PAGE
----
Is Your Home Ready for the New Puppy?
Not long ago, as I rushed around my house preparing for a new arrival, I realized that I hadn't had a puppy in a long time. Every room was a wonderful adventure for my new pup, and every room was a disaster waiting to happen.
Sometimes when a new puppy arrives, you and your house are totally prepared and you've even contacted a positive trainer for a few pre-puppy consults. Sometimes you go to a movie on a Saturday afternoon and come home to find you have a new puppy. Life is not always predictable.
However you acquire your new best friend, once your house is ready, the fun can begin.
Puppy-proofing Your Home
Before you bring a new pup into your home, take a slow walk around your house to assess and prepare. If you've been thinking about putting away Aunt Jean's crystal candlesticks, now is the time to do it. No matter how well you manage the puppy situation, there will be times when your pup strays. For that reason, keep all irreplaceable items up high, preferably in a cabinet or a room your pup won't have access to. You don't have to put everything away -- just the things that are valuable to you or dangerous to your dog.
Rubber bands, paperclips, pencils, pens, children's toys, golf balls and anything small that can be swallowed should be unattainable. Clear floors, tables and open shelves of these kinds of things. Phone cords computer and electric wires should also be out of reach.
Get down on the floor to get a dog's perspective of your home. If an item looks interesting, move it. Make it a habit to start closing doors to the rooms in your house, especially children's bedrooms and bathrooms, so that if your puppy gets away from you, the only place she can run to is an empty hallway. Also keep those kitchen counters clear in the first months until training kicks in, so you don't start the puppy off with a life of food thievery. This is not one of those cute bad habits.
Make your garbage inaccessible. To us it is garbage; to our canine family it is the king's feast. Check the house and your backyard for plants that may be toxic to pets. Check fences for holes and loose boards or nails popping up. Check the basement and garage for rat poison and other toxins. If you don't know the history of the house, deny access to rooms where toxins may have been used.
Puppy-proofing your home is about putting away paperclips, legos and telephone wires so the house is safe when the puppy gets away. But don't forget, puppy proofing is also about management and training. Positive training can start as soon as the dog moves in, and the earlier she learns house rules, the easier it will be.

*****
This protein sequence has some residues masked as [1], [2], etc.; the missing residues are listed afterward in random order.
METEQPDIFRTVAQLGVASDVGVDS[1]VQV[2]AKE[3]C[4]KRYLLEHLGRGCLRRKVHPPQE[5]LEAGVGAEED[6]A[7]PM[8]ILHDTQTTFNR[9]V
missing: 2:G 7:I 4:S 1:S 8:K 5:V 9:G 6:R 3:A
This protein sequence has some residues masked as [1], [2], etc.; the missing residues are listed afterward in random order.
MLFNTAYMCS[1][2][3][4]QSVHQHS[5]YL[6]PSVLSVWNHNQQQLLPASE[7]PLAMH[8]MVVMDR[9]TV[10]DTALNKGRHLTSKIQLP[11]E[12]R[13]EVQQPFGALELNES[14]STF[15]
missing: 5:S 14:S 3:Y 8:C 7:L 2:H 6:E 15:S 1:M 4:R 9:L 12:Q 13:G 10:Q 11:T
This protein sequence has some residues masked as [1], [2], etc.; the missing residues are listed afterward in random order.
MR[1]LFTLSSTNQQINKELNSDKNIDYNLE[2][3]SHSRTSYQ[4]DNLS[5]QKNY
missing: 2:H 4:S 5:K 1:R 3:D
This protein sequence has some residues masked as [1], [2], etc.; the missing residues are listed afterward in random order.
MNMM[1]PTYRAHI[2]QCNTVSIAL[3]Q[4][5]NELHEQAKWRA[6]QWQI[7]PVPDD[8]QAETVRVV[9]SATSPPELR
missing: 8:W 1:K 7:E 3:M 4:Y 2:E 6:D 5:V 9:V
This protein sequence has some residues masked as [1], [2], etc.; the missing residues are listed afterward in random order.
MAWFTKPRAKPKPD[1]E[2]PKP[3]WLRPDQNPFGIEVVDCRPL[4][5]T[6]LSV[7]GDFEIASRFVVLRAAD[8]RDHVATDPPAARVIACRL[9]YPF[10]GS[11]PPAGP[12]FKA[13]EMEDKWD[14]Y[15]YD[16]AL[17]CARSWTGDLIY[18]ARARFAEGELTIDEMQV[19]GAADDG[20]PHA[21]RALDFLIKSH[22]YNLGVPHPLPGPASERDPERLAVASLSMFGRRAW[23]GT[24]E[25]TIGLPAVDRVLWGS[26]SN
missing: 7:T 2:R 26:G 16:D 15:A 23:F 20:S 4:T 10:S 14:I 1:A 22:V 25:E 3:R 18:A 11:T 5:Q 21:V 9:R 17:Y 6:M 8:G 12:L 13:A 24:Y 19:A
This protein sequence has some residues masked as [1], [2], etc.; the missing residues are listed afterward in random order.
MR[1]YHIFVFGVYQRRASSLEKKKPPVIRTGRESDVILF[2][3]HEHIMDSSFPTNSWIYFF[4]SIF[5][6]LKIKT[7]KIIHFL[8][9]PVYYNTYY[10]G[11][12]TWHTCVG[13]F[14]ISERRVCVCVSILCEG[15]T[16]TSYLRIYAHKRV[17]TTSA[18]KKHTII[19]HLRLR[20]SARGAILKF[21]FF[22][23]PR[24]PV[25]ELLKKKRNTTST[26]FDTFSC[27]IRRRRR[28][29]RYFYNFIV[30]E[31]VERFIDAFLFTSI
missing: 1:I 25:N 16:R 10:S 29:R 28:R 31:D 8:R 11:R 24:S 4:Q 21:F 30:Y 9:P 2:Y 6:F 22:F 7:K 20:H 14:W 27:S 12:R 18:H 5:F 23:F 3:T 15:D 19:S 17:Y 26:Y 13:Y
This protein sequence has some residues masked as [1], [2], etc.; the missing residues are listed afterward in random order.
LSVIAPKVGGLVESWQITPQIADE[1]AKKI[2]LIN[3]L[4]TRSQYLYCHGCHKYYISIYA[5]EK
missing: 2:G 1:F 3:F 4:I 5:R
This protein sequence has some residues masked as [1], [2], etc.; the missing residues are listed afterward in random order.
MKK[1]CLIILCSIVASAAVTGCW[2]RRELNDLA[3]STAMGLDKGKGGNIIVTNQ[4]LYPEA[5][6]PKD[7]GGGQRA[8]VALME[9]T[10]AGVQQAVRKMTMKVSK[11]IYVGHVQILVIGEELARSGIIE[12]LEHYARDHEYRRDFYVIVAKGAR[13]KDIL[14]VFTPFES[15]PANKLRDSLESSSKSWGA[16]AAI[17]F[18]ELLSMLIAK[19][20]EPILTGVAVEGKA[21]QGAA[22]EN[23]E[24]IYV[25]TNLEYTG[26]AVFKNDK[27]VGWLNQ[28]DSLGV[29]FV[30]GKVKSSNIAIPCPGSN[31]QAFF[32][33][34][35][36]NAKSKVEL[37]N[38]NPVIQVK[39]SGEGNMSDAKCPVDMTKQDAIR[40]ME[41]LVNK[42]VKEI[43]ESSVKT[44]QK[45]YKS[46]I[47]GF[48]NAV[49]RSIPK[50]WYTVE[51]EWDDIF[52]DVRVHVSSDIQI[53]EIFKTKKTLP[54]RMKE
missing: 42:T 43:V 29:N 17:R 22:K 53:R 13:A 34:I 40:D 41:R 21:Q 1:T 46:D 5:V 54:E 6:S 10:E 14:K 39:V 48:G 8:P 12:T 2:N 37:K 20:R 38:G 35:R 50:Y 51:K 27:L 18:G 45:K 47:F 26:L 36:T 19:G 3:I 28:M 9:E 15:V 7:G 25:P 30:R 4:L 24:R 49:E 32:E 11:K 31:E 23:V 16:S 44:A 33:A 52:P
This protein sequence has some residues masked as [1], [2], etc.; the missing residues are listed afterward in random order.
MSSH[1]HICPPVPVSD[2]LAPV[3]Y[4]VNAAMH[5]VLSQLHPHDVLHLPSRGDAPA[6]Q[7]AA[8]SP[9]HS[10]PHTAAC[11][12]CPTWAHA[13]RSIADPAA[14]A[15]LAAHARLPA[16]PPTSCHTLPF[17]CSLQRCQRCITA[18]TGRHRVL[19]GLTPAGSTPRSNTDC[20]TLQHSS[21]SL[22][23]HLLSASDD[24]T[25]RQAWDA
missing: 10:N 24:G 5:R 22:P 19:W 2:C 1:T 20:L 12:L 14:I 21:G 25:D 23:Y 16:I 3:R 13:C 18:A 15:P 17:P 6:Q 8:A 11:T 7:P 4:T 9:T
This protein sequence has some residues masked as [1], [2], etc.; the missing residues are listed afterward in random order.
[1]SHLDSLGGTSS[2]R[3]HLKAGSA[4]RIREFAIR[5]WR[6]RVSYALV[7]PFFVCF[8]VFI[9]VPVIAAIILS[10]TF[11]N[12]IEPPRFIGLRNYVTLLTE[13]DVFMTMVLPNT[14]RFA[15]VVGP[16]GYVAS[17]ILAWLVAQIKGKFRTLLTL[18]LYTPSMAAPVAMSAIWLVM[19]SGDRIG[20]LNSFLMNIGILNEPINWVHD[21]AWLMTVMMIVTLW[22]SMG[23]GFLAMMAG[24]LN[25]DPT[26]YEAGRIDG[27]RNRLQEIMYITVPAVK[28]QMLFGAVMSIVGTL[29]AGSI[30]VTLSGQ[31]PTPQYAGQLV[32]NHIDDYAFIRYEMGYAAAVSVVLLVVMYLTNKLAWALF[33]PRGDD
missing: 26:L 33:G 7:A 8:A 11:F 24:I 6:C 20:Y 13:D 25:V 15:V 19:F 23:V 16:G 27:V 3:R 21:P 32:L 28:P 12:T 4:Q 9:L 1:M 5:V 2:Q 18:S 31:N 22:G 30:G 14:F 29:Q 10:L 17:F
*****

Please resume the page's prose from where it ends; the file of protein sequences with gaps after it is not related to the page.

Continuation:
Not that it will be easy. Puppies need constant supervision, as do any new dogs in your home. Shelter dogs of any age should be considered puppies until you get to know them. This supervision ensures that your dog does not develop bad habits and enables you to reinforce all good behavior when it happens. After you have told your dog a few times to leave the shoe and have traded it for an appropriate toy, you'll be surprised how the value of the shoe goes down and the value of the toy goes up. (I recommend that you keep a few different kinds of toys around for those first months, and when you learn what kind she loves best, stockpile those for trading.)
When you or another adult in your family is supervising your dog, it is a good idea to tether her to you with four to six foot leash. This helps with all management issues and house training. You can prevent unwanted behavior and therefore prevent bad habits. If your new dog is underfoot you will know when she starts sniffing and wiggling to get her outside and avoid an "accident." This makes housetraining quicker and less painful.
Leaving a puppy alone in the house is akin to leaving a two year old alone. It's not safe for anyone: the pup, the house, or your other pets. If you or another adult in your family cannot be there with your new dog, she should be in a crate or gated area. Dog crates are very important for managing your dog. See the blog on Crate Training Safety Tips
The Cute Factor
Puppies are not really smarter than us; they just make us think that they are. And as much as we may think otherwise, their will is not stronger. Their secret: The Cute Factor. Don't let it fool you into letting the puppy can get away with unwanted behavior. You are the leader and your dog needs you. You are the one your dog counts on to make the right choices to keep him safe and healthy. Some tips on how to be a gentle leader.
Happy new adventures and gentle teachings.